MIT in Good Fiscal Shape, Report SaysBy Karen Robinson
The annual report of the treasurer for the fiscal year ending June 30 shows good financial growth for the Institute's investments.
Declining federal research dollars and expensive building projects, however, put a premium on sustained growth.
The decline in government funding hits MIT especially hard, as on-campus research totals more than $300 million. The amount of research funding MIT receives in 2001 will have dropped an estimated 56.7 million dollars compared with 1990.
The Institute will have to absorb this difference through gifts and investment returns and is presently roughly halfway through the shift.
MIT not affected by crisis
MIT has been only very modestly affected by the recent economic crisis, losing perhaps one or two percentage points, said Glenn P. Strehle '56, vice president for finance and treasurer. The picture was bleaker last August, but holdings have since regained nearly all their lost ground. MIT had no meaningful investments in hard hit areas.
"Publicly traded securities held by MIT are selected by outside managers in accordance with policies of the investment committee," Strehle said.
The most significant impact on the MIT community, Strehle said, will be on individual students, particularly international students from southeast Asia.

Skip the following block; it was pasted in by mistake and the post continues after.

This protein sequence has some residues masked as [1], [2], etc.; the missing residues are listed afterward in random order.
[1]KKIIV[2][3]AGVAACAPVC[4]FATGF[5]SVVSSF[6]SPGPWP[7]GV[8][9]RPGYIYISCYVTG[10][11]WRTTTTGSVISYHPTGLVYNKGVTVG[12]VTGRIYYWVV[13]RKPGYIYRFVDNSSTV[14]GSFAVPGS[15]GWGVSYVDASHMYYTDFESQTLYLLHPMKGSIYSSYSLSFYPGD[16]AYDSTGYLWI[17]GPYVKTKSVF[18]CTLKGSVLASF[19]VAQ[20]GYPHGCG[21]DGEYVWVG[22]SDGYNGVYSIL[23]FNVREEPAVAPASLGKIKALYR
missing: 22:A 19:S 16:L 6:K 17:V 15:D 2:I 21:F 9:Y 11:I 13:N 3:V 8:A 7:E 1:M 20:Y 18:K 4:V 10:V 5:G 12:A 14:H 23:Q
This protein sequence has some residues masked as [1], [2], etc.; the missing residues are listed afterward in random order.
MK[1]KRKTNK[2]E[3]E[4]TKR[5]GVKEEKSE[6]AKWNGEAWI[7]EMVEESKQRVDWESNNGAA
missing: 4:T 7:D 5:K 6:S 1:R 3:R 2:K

MIT also has large real estate holdings in the Cambridge area, most notably the land at University Park and 640 Memorial Drive.
Strehle noted that one major change that he has seen take place is increased dependence on gifts and investments than on the federal government. This year, new records were set both in gifts for the endowment and expendable gifts. The treasurer's report states that "the total amounts of gifts for all classes of net assets were $158.5 million and 128.8 million for 1998 and 1997, respectively."
Strehle added that, compared to 1975, when he became treasurer, "by many measures MIT is doing better." The endowment has increased 12-fold under his tenure to 3.67 billion in June, up 21.6 percent from a year ago. Strehle is retiring from his post at the end of the year.